Mighty Times: The Children’s March tells the story of how the young people of Birmingham braved arrest, fire hoses, and police dogs in 1963 and brought segregation to its knees. In the spring of 1963, Birmingham, Alabama, was the “do-or-die” battleground for the Civil Rights Movement. Heavy intimidation by Birmingham authorities left the Movement floundering. Using word-of-mouth under a veil of secrecy, more than 4,000 African American schoolchildren organized to desert classrooms at exactly 11 a.m. on “D-Day,” May 2, 1963, touching off a week of mass demonstrations and rioting that shocked the nation. Police tried to stop them. Yet, the children prevailed.
Mighty Times: The Children’s March offers a rare glimpse into the 1963 Birmingham children’s march from the ground up. More than 100 eyewitnesses contributed to the storytelling, with appearances by notable participants and organizers James Orange, Gwendolyn Webb, James Bevel, Harry Belafonte, Dick Gregory, and Andrew Young. [Producer’s description.]
“The Children’s March” is not available to stream. Check your library for a DVD version.
Produced by Learning for Justice in association with HBO.
Background on the Birmingham Children’s March
As is explained on the Stanford University’s Martin Luther King Jr. Papers Project, the King Research and Education Institute website:
Aware that support for protests in Birmingham was waning during April 1963, Dr. Martin Luther King Jr. and the SCLC looked for ways to jumpstart the campaign. When the arrest and jailing of King did little to attract more protestors, SCLC staff member James Bevel proposed recruiting local students, arguing that while many adults may be reluctant to participate in demonstrations for fear of losing their jobs, their children had less to lose. King initially had reservations, but after deliberation he agreed, hoping for the action to “subpoena the conscience of the nation to the judgment seat of morality.” SCLC and the Alabama Christian Movement for Human Rights (ACMHR) members immediately canvassed colleges and high schools for volunteers and began training them on the tactics of nonviolent direct action.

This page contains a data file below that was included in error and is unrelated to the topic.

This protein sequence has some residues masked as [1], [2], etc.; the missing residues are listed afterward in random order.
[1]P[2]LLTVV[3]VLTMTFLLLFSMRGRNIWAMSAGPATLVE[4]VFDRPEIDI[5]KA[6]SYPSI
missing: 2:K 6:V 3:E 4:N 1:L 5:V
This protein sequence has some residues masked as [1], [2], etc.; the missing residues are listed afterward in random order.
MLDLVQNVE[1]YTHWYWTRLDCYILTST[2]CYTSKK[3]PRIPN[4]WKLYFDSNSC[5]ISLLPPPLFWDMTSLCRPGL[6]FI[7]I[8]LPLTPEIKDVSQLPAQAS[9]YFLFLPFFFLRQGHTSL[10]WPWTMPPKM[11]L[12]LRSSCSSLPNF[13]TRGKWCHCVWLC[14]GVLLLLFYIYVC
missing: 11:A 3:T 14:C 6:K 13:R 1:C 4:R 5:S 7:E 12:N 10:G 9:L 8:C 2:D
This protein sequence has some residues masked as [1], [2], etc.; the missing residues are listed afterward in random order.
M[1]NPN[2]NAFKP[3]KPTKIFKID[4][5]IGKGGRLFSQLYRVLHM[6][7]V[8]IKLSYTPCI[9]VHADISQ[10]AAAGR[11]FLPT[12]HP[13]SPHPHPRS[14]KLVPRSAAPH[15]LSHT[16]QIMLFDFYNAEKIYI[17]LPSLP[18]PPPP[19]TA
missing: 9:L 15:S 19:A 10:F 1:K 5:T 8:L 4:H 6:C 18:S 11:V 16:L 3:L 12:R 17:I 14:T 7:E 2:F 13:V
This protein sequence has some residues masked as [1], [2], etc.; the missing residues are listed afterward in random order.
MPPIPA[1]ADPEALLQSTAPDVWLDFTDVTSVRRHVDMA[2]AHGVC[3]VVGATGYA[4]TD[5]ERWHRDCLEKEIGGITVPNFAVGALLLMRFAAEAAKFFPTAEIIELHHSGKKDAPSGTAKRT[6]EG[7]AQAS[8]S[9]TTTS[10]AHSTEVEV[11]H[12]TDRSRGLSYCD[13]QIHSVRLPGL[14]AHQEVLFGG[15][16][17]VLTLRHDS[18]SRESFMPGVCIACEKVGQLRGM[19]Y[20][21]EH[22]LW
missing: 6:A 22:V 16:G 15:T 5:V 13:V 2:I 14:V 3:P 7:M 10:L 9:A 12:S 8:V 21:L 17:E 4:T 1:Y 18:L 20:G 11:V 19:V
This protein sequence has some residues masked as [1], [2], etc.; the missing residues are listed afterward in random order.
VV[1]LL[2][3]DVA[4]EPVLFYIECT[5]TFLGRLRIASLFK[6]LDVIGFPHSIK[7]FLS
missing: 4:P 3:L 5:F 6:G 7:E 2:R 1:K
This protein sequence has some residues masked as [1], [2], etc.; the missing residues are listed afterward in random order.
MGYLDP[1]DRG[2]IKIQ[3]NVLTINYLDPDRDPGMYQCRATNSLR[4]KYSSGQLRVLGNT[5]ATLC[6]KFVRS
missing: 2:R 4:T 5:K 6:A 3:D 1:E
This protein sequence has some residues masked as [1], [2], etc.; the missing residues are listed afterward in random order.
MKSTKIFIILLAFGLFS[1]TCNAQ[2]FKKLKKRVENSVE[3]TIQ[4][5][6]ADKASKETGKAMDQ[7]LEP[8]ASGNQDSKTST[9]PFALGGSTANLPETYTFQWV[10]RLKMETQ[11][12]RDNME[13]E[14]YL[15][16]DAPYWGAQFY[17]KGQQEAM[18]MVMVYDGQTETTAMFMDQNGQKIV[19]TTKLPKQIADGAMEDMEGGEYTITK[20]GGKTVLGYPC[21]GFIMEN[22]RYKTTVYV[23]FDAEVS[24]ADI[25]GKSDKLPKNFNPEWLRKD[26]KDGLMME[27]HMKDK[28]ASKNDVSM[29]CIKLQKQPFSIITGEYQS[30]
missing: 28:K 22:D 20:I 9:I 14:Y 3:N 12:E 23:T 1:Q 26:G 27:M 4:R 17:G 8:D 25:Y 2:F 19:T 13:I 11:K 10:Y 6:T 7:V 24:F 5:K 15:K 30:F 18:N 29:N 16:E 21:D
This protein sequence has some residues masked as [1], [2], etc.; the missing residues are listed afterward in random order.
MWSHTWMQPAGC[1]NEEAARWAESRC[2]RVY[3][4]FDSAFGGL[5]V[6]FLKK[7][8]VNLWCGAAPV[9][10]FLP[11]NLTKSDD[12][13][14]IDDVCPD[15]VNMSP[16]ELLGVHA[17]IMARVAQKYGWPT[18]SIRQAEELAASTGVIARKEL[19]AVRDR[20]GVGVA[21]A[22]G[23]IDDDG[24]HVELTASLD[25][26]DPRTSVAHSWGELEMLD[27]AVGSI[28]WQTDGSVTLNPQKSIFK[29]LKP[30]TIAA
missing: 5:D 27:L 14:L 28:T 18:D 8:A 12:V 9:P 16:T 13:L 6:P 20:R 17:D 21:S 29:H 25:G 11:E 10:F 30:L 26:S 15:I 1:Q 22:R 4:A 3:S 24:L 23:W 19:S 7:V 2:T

As is described on the Civil Rights Movement Archive:
A passion for freedom sweeps through Parker High and the other Black schools of Birmingham and Bessemer, an emotional firestorm ignited by SCLC’s young field workers, led by class presidents and prom queens, cheerleaders and football players like big James Orange. A fire stoked and spread by “Tall Paul” White and other DJs at the Black radio stations.
Thursday, May 2nd, is “D-Day” as students “ditch” class to march for justice. In disciplined groups of 50, children singing freedom songs march out of 16th Street Baptist church two-by-two. When each group is arrested, another takes its place. There are not enough cops to contain them, and police reinforcements are hurriedly summoned. By the end of the day almost 1,000 kids have been jailed.
The next day, Friday May 3rd, a thousand more students cut class to assemble at 16th Street church. With the jails already filled to capacity, and the number of marchers growing, Eugene “Bull” Connor (Commissioner of Public Safety in charge of the police and fire departments) tries to suppress the movement with violence. Instead of arresting the first group of marchers he orders his fire department to disperse them with firehoses. But the students hold their ground, singing “Freedom” to the tune of the ancient hymn “Amen.” Connor orders the water pressure increased to knock them off their feet and wash them away. Still singing, the young protesters sit down on the pavement and hunch their backs against the torrent. Continue reading.